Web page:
American Children Terrorized by CPS While Lawmakers Cry About Border Children
Americans are in an uproar about illegal immigrant parents and children separated at the border. The level of hysteria surrounding this topic has reached a fever pitch with senators like Chuck Schumer mugging distraught for the cameras at every opportunity. While the shrill voices shriek loudly about the rights of Mexicans and other assorted border jumpers, American parental rights are being stripped from them, unconstitutionally, every single day. (Chuck Schumer has yet to freak out about it on national television.) American parents have lost their due process and Fourth Amendment rights, and most of them don't even know it. Most anyone who has been visited by Child Protective Services can testify to the absolute terror that the state can inflict on a family for very little or no reason at all.
Right now in the state of Mississippi, Michael Chambers is missing his little girl, Belle. When Belle was around two years old her mother abandoned her in the care of her grandmother. Chambers took custody of her after that. Lacking resources and the ability to track down his ex to serve her with custody papers, Chambers just took care of his daughter like a father should. Like many single parents, personal disputes often result in one parent harassing the other through any means possible. Belle’s mother would occasionally call Chambers and shortly after the calls CPS would show up knocking on his door. The social workers where he lived understood the nature of the calls but when he moved to Warren county, things changed.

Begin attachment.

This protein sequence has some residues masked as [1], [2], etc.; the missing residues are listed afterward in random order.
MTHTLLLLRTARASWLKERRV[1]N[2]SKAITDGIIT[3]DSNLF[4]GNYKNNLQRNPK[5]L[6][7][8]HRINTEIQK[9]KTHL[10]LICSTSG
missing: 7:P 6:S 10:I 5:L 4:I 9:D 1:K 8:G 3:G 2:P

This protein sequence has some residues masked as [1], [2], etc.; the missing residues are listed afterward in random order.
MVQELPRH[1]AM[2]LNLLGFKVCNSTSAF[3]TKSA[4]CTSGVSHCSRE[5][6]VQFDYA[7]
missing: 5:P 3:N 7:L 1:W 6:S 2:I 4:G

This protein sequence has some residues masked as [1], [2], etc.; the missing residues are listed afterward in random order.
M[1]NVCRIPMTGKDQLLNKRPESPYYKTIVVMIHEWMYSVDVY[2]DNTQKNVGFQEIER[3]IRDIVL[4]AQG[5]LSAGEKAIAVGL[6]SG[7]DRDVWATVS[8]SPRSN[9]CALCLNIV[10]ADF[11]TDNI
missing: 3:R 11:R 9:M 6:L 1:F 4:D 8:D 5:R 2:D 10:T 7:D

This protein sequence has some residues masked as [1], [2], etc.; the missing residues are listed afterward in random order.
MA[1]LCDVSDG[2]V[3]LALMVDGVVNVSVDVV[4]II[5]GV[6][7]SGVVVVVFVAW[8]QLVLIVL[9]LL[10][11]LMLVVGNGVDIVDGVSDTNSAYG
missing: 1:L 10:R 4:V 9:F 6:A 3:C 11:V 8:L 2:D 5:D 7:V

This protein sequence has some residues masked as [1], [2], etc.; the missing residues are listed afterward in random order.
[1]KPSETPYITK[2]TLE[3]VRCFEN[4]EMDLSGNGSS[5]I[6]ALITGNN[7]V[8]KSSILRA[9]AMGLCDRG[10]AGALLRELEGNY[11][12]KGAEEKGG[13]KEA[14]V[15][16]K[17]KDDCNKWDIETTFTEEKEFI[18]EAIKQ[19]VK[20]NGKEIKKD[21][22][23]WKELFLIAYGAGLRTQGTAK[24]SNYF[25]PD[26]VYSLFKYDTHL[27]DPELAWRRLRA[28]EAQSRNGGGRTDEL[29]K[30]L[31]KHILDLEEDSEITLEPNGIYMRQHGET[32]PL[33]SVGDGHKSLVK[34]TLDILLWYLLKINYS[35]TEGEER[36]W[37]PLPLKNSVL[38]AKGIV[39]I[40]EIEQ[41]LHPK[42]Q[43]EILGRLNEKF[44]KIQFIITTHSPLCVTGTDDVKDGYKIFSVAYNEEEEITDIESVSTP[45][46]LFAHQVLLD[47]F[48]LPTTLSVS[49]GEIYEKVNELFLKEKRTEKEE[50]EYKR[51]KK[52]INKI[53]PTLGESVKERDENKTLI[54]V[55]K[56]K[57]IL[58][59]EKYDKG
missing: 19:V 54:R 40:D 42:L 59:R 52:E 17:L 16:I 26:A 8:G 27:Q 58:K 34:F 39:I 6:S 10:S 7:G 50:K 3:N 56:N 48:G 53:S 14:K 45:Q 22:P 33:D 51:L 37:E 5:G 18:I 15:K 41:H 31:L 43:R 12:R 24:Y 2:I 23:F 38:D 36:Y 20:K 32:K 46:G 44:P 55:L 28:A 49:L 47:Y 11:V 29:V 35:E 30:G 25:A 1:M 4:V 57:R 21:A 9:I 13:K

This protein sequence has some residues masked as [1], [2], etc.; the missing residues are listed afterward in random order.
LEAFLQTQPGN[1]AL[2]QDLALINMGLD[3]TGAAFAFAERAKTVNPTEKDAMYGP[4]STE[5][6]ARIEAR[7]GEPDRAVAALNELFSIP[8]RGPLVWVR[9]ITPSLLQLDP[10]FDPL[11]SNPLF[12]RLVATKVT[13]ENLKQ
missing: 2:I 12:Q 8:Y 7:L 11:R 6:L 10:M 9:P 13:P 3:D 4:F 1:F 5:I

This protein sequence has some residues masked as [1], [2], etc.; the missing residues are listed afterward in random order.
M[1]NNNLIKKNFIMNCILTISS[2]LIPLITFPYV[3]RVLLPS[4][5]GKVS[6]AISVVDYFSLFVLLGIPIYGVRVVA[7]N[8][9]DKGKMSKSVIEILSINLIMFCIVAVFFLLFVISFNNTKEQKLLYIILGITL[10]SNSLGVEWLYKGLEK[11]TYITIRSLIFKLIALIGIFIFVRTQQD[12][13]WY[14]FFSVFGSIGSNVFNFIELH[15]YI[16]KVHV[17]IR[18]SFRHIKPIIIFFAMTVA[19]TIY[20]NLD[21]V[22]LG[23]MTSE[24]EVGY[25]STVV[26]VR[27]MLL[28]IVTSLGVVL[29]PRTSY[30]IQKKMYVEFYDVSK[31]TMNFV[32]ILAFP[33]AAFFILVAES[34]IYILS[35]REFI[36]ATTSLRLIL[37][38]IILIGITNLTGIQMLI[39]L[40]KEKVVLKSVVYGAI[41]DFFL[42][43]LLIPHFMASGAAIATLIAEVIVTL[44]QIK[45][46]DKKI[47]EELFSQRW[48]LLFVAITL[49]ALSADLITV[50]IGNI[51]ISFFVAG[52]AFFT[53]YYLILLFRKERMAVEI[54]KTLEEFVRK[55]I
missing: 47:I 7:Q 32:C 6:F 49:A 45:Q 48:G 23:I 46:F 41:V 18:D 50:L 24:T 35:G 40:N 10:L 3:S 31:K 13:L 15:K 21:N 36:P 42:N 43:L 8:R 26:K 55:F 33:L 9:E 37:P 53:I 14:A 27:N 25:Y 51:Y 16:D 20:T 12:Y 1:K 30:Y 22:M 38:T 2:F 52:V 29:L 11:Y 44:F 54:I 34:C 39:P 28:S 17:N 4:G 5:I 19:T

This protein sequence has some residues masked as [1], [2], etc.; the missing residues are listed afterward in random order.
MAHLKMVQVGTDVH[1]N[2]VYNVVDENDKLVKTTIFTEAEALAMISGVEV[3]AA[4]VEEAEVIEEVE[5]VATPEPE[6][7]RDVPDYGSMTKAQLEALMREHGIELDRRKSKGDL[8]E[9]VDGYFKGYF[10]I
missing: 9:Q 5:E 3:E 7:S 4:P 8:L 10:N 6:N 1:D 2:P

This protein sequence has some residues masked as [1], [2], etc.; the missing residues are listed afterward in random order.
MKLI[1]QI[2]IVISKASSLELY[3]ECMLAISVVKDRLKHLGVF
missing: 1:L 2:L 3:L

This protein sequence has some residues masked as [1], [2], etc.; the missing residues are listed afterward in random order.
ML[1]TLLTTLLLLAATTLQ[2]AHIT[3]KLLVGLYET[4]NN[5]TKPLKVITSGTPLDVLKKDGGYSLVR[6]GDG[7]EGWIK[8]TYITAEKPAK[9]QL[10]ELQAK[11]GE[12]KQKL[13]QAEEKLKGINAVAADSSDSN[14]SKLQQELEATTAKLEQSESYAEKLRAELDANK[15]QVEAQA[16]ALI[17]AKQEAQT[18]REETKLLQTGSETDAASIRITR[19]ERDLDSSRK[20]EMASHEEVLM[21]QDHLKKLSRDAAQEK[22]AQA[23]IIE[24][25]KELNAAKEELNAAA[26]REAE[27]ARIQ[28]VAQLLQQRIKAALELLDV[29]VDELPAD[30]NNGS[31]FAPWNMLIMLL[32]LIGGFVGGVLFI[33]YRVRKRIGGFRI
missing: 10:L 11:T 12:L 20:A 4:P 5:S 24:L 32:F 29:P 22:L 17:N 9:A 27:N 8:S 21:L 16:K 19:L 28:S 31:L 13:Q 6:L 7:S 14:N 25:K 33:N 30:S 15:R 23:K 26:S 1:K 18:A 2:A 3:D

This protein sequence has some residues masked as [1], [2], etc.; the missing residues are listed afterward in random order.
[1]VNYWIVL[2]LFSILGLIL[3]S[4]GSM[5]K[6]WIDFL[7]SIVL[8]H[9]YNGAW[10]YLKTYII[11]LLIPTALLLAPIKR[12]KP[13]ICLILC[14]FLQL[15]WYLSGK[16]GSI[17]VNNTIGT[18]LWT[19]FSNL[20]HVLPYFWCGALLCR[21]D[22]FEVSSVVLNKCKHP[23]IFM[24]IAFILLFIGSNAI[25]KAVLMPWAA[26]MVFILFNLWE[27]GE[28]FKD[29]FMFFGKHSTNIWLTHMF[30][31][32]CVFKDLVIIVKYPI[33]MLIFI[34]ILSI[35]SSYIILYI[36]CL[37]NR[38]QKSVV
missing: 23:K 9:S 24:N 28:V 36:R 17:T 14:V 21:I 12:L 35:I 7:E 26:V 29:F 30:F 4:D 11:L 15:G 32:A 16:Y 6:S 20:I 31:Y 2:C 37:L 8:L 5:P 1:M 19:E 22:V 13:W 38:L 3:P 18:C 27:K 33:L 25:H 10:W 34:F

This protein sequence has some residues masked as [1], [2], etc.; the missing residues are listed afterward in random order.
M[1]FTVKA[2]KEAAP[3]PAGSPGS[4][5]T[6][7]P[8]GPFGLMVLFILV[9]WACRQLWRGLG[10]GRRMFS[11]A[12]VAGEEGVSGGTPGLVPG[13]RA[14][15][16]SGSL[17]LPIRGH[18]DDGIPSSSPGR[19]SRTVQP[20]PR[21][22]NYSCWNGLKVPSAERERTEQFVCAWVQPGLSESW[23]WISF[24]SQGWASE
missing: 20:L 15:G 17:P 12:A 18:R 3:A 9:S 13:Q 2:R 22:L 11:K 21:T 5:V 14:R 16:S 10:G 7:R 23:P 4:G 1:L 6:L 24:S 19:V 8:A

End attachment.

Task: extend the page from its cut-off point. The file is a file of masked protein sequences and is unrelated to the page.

His nightmare began when a Mississippi social worker, Kyra Reed (who also goes by Kyra Carson), knocked on his door demanding entrance without a warrant. Chambers was never told what the charges were. "She didn't tell me what I was accused of and demanded to interview my 6-year-old daughter without my presence," Chambers told PJM. "I told her that was unacceptable, but she was more than welcome to talk to her with me there without me interfering. She seemed perturbed, but accepted that. She then told me she wanted to search my house," said Chambers. "I told her I had no problem with that, but wanted her to get a court order or a warrant as I am a bit of a constitutionalist and would just feel better having that respected. She was immediately angry. She hopped in her car without another word and drove off."
An American asking for a proper warrant signed by a judge to search his private property is 100 percent within his rights to do, or so we thought. "The next day, I got my daughter early from school and went to the CPS office with her to speak to a supervisor to make sure they understood that I wasn't hiding or attempting elusiveness of any sort," said Chambers. "I allowed the supervisor to look her over and explained my concerns about my insistence on a warrant before the search. I was told that the warrant wasn't a problem to get and that they would do that so we could close the case and finish out the interaction."